Book Report on Title IX

This essay has a total of 966 words and 5 pages.

Title IX

In 1972 a policy known as Title IX was written and mandated into
Federal policy. Title IX states "no person.....shall, on the basis of
sex….be subjected to discrimination under any educational program or
activity receiving federal financial assistance" (Glenn Sacks, "Title
IX Lawsuits are Endangering Men's College Sports," p. 3). Many high
schools and colleges have not been able to comply with the Title IX
standards mostly because of money. After more than 30 years since the
beginning of Title IX, there is still no gender equality among men and
women in sports.

Passed in 1972 by United States President Richard Nixon, Title IX was
supposed to open the door for women, but feminists have interpretated
Title IX in a way to help strengthen women's athletics (Sacks 1).
During the Carter and Clinton administrations Title IX was converted
into a weapon to enforce gender quotas, therefore abolishing as many
men's college athletic teams as possible (Phyllis Schlafly, "Supreme
Court wrestles with Title IX," p. 2). Over the years the words of
Title IX author, former U.S. Republican Edith Green, must have been
forgotten when he stated that the law is "exceedingly explicit so that
the establishment of quotas would be prohibited (Schlafly 2)". It has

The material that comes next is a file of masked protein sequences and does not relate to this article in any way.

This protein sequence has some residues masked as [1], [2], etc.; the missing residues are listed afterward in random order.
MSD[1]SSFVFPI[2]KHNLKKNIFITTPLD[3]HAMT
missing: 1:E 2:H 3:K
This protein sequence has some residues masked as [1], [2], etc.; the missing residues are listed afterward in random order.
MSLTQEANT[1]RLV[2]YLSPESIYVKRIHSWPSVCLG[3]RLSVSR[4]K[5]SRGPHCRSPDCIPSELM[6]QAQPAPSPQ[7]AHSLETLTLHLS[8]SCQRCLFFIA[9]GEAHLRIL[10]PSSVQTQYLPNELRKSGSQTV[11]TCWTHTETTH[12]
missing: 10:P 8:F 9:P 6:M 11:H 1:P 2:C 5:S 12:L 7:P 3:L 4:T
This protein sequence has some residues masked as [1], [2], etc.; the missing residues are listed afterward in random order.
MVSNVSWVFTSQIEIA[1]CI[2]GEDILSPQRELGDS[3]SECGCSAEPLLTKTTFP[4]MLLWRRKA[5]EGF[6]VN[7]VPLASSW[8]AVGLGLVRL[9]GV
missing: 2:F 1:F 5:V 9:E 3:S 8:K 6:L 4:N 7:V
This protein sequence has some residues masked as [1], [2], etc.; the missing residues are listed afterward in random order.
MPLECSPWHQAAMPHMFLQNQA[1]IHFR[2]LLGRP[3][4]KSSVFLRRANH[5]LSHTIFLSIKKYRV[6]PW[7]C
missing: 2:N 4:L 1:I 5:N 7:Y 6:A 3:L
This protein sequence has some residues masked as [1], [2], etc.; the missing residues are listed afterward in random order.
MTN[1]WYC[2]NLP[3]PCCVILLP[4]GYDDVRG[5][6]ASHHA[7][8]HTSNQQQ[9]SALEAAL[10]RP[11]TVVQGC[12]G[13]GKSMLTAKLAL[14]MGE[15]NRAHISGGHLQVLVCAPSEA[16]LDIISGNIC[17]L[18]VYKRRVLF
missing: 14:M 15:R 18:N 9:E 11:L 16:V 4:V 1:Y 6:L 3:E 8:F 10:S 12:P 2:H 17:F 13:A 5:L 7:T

become obvious that quotas are the standard in 2005. Scholarships,
spending and funding must somehow equal the ratio of 57% women - 43%
men enrolled in college. Schools have been offered two options to
meet Title IX - create new women's teams or cut men's teams (Sacks 2).

Has the question really been answered yet? Has Title IX changed
anything? YES. Between 1972 and 1997, 3.6 male athletes were dropped
from their programs. During the same period, female athletes
increased by 5,800 while 20,000 male athletes were cut (Sacks 2).
Women's basketball programs are now allotted 15 scholarships, men's
13.5; women tennis is allotted 8 scholarships, men's 4.5. By April of
2002, over 350 NCAA men's programs had been terminated since 1991,
over 100 wrestling programs had been eliminated overall, and only 26
colleges still had male gymnastic programs (J.P. Hoornstra, "Title IX
sends teams to grave," p. 2). It seems to me that Title IX was
created with all the good intentions, but it seems that nobody really
ever thought it through.

On the flip side, coaches for an average college women's team earns,
on average, about $33,000 per season, while the coaches of men's teams
earn about $67,000. Athletic programs for men spend an average of
$1.6 million while women receive half that amount. It is obvious
that the quotas are not being followed. At this time though I do not
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